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Barton Community College names classroom to honor special donor
new slt BCC alban donation
Lois Alban holds the plaque presented to her Aug. 12 by Barton Community College in appreciation for her dedication and contributions to Bartons Automotive Technology Program. - photo by COURTESY PHOTO

Lois Alban, who for many years has given generously to Barton Community College, traveled 1,000 miles to attend the Aug. 12 Renovation Celebration showcasing the college’s renovations involving three buildings on its campus. Now living in Mission, Texas, she continues giving to the college.

A college spokesman said her generous donation to help with renovations on Barton’s campus resulted in the naming of the Lois Alban Classroom, one of the new automotive classrooms in the Technical Building, T-177. In addition, she donated to the Learning Resource Center renovation.

Alban has supported the college for many years through annual donations to the Barton Foundation’s Academic Enrichment Fund and through the G.E. and Lois Alban Endowed Scholarship, which she and her husband, Jerry, established in 1994.

Because Lois is former co-owner and office manager of an automotive parts company in Great Bend, the Albans chose to benefit students majoring in auto technology or office procedures with their endowed scholarship.

Barton automotive technology instructor/coordinator Darcy Wedel presented a plaque to Alban during the Renovation Celebration.

"We continue to show our appreciation to this special lady for all of the opportunities she continues to give us," said Wedel. "We take great pleasure in having her here so that we can publicly thank her for caring about our students and leaving such a legacy."

Alban said she plans to continue doing what she has been doing to support the college and its automotive department.

"I didn’t have the opportunity to go to college after high school, so I’d like to make it possible for students to get a college education," she said. "I happened to be able to finance ‘a few’ scholarships, and I want to continue that, forever."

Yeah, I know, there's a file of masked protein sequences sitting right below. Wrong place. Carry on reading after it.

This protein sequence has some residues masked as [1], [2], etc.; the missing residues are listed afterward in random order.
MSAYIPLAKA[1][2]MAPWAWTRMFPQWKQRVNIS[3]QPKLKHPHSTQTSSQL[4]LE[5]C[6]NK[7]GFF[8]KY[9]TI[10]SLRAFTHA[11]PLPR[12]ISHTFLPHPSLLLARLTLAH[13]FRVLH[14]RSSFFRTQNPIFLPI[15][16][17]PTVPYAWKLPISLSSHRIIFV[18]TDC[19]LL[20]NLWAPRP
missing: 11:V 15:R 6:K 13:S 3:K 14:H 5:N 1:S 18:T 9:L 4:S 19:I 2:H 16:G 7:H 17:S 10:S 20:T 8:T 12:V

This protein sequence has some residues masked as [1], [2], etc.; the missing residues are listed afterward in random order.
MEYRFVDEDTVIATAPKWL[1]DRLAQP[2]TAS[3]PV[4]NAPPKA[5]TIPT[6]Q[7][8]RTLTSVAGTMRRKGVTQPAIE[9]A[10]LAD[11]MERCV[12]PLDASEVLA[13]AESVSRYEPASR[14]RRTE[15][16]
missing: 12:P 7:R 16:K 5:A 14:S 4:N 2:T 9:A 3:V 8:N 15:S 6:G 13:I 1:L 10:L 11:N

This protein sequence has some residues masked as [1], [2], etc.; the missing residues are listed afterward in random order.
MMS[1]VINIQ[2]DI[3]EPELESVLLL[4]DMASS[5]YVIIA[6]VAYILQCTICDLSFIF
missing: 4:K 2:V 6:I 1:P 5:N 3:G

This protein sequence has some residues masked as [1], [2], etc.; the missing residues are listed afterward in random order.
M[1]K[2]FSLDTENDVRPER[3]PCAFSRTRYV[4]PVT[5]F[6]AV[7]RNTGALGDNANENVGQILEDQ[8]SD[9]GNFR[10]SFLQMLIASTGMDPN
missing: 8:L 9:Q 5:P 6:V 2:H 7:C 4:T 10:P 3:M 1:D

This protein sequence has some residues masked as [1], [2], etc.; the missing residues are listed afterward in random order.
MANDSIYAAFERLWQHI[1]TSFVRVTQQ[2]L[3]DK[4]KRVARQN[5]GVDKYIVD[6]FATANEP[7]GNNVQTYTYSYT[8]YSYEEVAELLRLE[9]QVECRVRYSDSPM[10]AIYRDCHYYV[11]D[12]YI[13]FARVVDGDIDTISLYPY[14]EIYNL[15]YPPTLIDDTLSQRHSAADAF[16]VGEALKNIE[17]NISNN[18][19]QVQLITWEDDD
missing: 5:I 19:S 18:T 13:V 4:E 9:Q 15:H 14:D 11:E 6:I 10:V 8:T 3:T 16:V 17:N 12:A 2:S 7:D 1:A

Lois Shaffer grew up on a farm west of the area where the college was later built, and she attended Great Bend schools. She and her first husband, Dale Simonson, were co-owners of Automotive Parts Co. Inc. and she served as office manager and corporate officer of the company for 18 years. She later was employed by the Lee Turner law firm.

Jerry Alban was vice president and cashier of Security State Bank when its president and founder, J.A. Mermis Jr., began to explore the possibility of a community college in Barton County. Jerry’s generosity toward Barton County Community College went back to those early days when the idea for a community college was the topic of many discussions in the bank’s coffee room. When the college opened in 1969, Jerry’s daughter, Connie, was among its first students.

Upon Jerry Alban’s death in 1997, his family honored him by having a memorial donated to the Barton Community College Foundation to increase the G.E. and Lois Alban Endowed Academic Scholarship. Through the years, Lois has continued to transfer stocks to the Foundation to benefit those endowment funds.

Even though the fund now stands at nearly $100,000, she still sends annual donations, and each year, the endowment provides as many $1,000 scholarships as the interest earned will allow. The fund is perpetual so students far into the future will benefit from the Albans’ generosity.

In 1999, the College honored the Albans with the Distinguished Service Award, recognizing their acts of philanthropy. In 2004, Region VII of the National Council for Resource Development honored Lois in Washington, D.C., as Benefactor of the Year for all of her support to Barton’s students and programs.

The Albans began supporting the college years ago by attending the Foundation auctions, and at one of them, they acquired "Old Bill," the old buffalo head that in those times with humor was placed on the auction block each year for the highest bidder.

Lois and Jerry lived in Great Bend until 1990 when they moved to Texas. The distance didn’t diminish their desire to support their hometown college and help it succeed. "I plan to continue that support for the rest of my life," Lois said.